I am happy to accept the premise that no government can be neutral in matters of wellbeing and we should therefore shift taxation policy towards the taxation of pollution — from 'pay as you earn' to 'pay as you burn.' However, if the shift is to be managed in an orderly manner, the Government will need to ensure that the alternatives that it wishes us to embrace are adequate. There is no point trying to tax us from flying if the rail network doesn't have the capacity to cope with the additional passenger loads. I would probably even be willing to accept that the best way of retuning growth to take account of environmental health is "by pricing carbon into the equation as the most effective surrogate for environmental cost" — so long as this genuinely is not used as a means to increase the total tax burden.

I agree that "It is time to debunk the myth that we must choose between the environment and the economy. In truth there is no either/or between environmental protection, social stability and sustainable economic growth." So, its discussions about energy efficiency — for instance in the context of the household sector discussed earlier in the week by Zac Goldsmith, which include the rejection of the Home Information Packs (HIPs) regime — are to be welcomed. In the related context of planning and also of rural life and Defra, its recommendation that "the localism agenda be used to empower the very lowest of levels of government, nearest to the people whose lives they affect" is also strongly welcome. This also applies to the subsequent discussions about reform of Europe's infamous Common Agricultural Policy and Common Fisheries Policy, "to shift the CAP across Europe from production-related subsidies (Pillar 1) to a system of paying farmers for the public goods and services they provide (Pillar 2)." As it says, "The more complex the world gets, the more globalisation seems to remove power from people, politicians, and even nations, and the more it is important that individuals feel they have a real say about the future of their own community." It is high time that this process should be reversed.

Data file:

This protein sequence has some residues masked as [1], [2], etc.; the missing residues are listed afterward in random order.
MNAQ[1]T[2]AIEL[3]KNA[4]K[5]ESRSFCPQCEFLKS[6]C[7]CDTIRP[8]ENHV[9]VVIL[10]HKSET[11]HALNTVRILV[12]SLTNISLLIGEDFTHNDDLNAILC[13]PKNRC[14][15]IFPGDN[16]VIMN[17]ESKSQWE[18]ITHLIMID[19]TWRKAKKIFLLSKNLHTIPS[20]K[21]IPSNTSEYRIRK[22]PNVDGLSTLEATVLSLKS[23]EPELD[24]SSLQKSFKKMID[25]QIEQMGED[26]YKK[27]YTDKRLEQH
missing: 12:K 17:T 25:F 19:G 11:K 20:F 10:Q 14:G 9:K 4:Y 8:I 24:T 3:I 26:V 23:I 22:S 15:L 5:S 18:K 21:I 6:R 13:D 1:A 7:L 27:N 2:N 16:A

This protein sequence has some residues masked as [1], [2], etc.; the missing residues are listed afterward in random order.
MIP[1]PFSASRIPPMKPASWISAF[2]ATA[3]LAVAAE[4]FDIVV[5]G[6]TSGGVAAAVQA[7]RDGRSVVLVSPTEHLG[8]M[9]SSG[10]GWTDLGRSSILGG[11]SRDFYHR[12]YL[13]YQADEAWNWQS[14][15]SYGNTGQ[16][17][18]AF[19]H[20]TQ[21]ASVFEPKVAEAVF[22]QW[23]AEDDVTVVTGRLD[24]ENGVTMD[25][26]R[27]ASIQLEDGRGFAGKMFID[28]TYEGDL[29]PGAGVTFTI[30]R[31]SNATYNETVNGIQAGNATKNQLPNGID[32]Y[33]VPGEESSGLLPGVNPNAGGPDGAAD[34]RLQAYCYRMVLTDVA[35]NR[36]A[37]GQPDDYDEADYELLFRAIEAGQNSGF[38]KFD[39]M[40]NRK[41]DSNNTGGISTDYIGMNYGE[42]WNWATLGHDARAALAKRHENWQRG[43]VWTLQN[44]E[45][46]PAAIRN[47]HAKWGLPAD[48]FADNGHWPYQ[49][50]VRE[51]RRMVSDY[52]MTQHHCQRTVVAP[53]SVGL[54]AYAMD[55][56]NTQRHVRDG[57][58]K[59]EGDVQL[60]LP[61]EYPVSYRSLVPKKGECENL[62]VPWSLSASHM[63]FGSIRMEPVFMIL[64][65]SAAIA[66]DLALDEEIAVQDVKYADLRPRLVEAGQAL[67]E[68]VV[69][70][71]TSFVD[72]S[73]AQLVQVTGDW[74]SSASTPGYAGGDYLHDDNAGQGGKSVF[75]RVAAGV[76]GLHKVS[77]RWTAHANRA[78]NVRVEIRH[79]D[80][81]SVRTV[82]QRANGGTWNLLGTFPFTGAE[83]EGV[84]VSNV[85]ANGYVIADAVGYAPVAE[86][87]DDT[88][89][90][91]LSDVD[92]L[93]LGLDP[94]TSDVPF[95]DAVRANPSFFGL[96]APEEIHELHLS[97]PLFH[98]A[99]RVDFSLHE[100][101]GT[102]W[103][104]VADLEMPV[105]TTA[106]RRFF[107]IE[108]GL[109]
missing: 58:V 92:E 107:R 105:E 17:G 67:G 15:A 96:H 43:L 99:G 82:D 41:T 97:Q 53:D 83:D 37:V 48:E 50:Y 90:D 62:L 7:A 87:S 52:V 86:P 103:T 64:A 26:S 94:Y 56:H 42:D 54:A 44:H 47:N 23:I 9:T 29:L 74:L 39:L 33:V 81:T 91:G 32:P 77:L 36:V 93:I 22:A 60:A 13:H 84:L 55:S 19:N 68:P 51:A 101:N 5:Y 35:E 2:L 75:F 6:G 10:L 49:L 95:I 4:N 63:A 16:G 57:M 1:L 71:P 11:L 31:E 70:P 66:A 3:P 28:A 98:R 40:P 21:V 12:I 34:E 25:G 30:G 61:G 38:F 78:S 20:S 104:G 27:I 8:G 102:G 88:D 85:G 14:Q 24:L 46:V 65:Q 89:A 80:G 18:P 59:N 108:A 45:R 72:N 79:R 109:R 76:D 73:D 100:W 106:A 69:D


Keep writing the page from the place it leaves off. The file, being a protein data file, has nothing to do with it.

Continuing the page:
Given that I also believe we should "tilt the balance back from ‘economy-friendly families to family-friendly economies,’" I would also not oppose the suggestion for the planning system to "prioritise the protection and enhancement of ‘town centres’ and ‘local neighbourhood shopping centres’ over and above out of town/edge of town retail development." If we wish to strengthen our local communities, then it seems vital that we maintain the economic and social viability of our towns. I expect that some of you might disagree, but I think this is an area where Margaret Thatcher's "Never call me laissez-faire" quote is probably relevant: "Government must be strong to do those things which only government can do."

Lastly, back on transport, I was pleased to see the call for increased carriage of freight by inland waterways and, in relation to proposed national road user charging, the willingness to "seek simple and transparent ways to achieve our ends and avoid grandiose schemes that rely on unproven technology and huge investment."

In conclusion, does the report tell us how we can continue to be an economically successful nation and, at the same time, an environmentally and socially healthy one in a way "entirely consistent with long-standing Conservative principles"? Given that these are merely proposals that will all go into the melting pot containing the many recommendations from each of the other policy group reports, then I believe we have to conclude that it does as least help illuminate the way forwards. The next challenge will be for the Party to compile a coherent manifesto around a single Conservative vision for the twenty-first century...